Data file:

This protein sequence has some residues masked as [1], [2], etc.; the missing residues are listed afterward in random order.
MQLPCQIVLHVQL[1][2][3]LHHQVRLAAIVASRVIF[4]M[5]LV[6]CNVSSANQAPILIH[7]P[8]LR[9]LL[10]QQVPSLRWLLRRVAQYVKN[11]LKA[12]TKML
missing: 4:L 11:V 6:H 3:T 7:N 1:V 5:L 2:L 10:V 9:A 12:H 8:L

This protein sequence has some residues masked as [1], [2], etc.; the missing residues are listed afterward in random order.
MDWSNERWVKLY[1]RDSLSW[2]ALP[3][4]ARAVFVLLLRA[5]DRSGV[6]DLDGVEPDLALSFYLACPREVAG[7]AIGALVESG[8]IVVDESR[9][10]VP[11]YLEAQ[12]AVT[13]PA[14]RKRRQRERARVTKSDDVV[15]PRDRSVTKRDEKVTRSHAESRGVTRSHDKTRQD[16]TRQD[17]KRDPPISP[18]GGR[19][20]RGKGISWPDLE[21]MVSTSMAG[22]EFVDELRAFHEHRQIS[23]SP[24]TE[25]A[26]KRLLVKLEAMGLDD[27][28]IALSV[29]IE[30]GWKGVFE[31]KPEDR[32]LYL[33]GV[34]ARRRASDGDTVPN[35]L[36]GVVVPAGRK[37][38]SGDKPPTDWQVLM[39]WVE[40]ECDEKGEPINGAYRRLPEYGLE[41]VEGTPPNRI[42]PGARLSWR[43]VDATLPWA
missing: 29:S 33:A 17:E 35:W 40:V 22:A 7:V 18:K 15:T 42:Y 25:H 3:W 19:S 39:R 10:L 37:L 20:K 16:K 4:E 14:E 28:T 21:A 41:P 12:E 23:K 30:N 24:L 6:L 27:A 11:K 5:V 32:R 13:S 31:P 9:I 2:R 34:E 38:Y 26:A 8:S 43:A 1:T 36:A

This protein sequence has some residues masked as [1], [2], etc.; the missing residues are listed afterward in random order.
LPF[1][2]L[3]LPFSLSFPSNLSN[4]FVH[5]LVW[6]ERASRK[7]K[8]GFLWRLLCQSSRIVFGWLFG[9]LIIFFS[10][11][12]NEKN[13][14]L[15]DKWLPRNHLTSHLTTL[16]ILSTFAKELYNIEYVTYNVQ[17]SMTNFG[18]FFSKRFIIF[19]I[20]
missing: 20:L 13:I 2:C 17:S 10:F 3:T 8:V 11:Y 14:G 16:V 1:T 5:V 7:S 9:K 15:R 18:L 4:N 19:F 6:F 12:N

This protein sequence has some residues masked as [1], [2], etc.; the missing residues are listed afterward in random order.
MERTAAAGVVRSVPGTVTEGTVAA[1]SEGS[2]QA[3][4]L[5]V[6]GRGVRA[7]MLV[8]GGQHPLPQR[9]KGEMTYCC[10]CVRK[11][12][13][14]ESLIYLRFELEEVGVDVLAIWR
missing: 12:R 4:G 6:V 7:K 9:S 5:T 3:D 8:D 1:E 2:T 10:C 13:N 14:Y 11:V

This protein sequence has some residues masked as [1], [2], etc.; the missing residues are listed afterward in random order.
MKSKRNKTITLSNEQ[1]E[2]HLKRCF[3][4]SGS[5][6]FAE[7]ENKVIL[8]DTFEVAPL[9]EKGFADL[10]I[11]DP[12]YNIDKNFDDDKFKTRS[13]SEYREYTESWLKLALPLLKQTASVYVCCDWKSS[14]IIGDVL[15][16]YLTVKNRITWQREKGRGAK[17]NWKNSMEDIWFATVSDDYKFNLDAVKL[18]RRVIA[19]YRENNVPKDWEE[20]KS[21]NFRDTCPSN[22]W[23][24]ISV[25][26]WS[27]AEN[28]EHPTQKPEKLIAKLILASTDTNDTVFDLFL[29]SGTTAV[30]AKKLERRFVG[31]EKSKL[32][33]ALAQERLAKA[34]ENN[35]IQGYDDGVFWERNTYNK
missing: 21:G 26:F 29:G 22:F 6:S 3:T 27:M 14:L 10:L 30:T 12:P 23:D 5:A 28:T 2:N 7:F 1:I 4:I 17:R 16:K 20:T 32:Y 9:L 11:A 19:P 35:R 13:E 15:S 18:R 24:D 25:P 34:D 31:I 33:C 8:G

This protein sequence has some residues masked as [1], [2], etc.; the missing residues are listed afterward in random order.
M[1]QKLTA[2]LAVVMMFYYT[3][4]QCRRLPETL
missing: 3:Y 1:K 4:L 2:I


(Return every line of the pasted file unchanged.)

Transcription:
This protein sequence has some residues masked as [1], [2], etc.; the missing residues are listed afterward in random order.
MQLPCQIVLHVQL[1][2][3]LHHQVRLAAIVASRVIF[4]M[5]LV[6]CNVSSANQAPILIH[7]P[8]LR[9]LL[10]QQVPSLRWLLRRVAQYVKN[11]LKA[12]TKML
missing: 4:L 11:V 6:H 3:T 7:N 1:V 5:L 2:L 10:V 9:A 12:H 8:L

This protein sequence has some residues masked as [1], [2], etc.; the missing residues are listed afterward in random order.
MDWSNERWVKLY[1]RDSLSW[2]ALP[3][4]ARAVFVLLLRA[5]DRSGV[6]DLDGVEPDLALSFYLACPREVAG[7]AIGALVESG[8]IVVDESR[9][10]VP[11]YLEAQ[12]AVT[13]PA[14]RKRRQRERARVTKSDDVV[15]PRDRSVTKRDEKVTRSHAESRGVTRSHDKTRQD[16]TRQD[17]KRDPPISP[18]GGR[19][20]RGKGISWPDLE[21]MVSTSMAG[22]EFVDELRAFHEHRQIS[23]SP[24]TE[25]A[26]KRLLVKLEAMGLDD[27][28]IALSV[29]IE[30]GWKGVFE[31]KPEDR[32]LYL[33]GV[34]ARRRASDGDTVPN[35]L[36]GVVVPAGRK[37][38]SGDKPPTDWQVLM[39]WVE[40]ECDEKGEPINGAYRRLPEYGLE[41]VEGTPPNRI[42]PGARLSWR[43]VDATLPWA
missing: 29:S 33:A 17:E 35:W 40:V 22:A 7:V 18:K 15:T 42:Y 25:H 3:W 19:S 39:R 10:L 37:L 20:K 16:K 4:E 14:E 28:T 21:A 41:P 12:E 23:K 30:N 24:L 6:L 27:A 11:K 5:V 32:R 13:S 31:P 9:I 2:R 34:E 38:Y 26:A 8:S 43:A 1:T 36:A

This protein sequence has some residues masked as [1], [2], etc.; the missing residues are listed afterward in random order.
LPF[1][2]L[3]LPFSLSFPSNLSN[4]FVH[5]LVW[6]ERASRK[7]K[8]GFLWRLLCQSSRIVFGWLFG[9]LIIFFS[10][11][12]NEKN[13][14]L[15]DKWLPRNHLTSHLTTL[16]ILSTFAKELYNIEYVTYNVQ[17]SMTNFG[18]FFSKRFIIF[19]I[20]
missing: 20:L 13:I 2:C 17:S 10:F 3:T 8:V 11:Y 14:G 16:V 1:T 5:V 7:S 9:K 15:R 18:L 4:N 19:F 6:F 12:N

This protein sequence has some residues masked as [1], [2], etc.; the missing residues are listed afterward in random order.
MERTAAAGVVRSVPGTVTEGTVAA[1]SEGS[2]QA[3][4]L[5]V[6]GRGVRA[7]MLV[8]GGQHPLPQR[9]KGEMTYCC[10]CVRK[11][12][13][14]ESLIYLRFELEEVGVDVLAIWR
missing: 12:R 4:G 6:V 7:K 9:S 5:T 3:D 8:D 1:E 2:T 10:C 13:N 14:Y 11:V

This protein sequence has some residues masked as [1], [2], etc.; the missing residues are listed afterward in random order.
MKSKRNKTITLSNEQ[1]E[2]HLKRCF[3][4]SGS[5][6]FAE[7]ENKVIL[8]DTFEVAPL[9]EKGFADL[10]I[11]DP[12]YNIDKNFDDDKFKTRS[13]SEYREYTESWLKLALPLLKQTASVYVCCDWKSS[14]IIGDVL[15][16]YLTVKNRITWQREKGRGAK[17]NWKNSMEDIWFATVSDDYKFNLDAVKL[18]RRVIA[19]YRENNVPKDWEE[20]KS[21]NFRDTCPSN[22]W[23][24]ISV[25][26]WS[27]AEN[28]EHPTQKPEKLIAKLILASTDTNDTVFDLFL[29]SGTTAV[30]AKKLERRFVG[31]EKSKL[32][33]ALAQERLAKA[34]ENN[35]IQGYDDGVFWERNTYNK
missing: 21:G 26:F 29:G 22:F 6:S 3:T 27:M 14:L 10:L 30:T 12:P 23:D 5:A 28:T 2:N 7:F 1:I 4:I 17:R 16:K 20:T 32:Y 9:L 11:A 19:P 35:R 13:E 15:S 18:R 24:D 25:P 34:D 31:I 33:C 8:G

This protein sequence has some residues masked as [1], [2], etc.; the missing residues are listed afterward in random order.
M[1]QKLTA[2]LAVVMMFYYT[3][4]QCRRLPETL
missing: 3:Y 1:K 4:L 2:I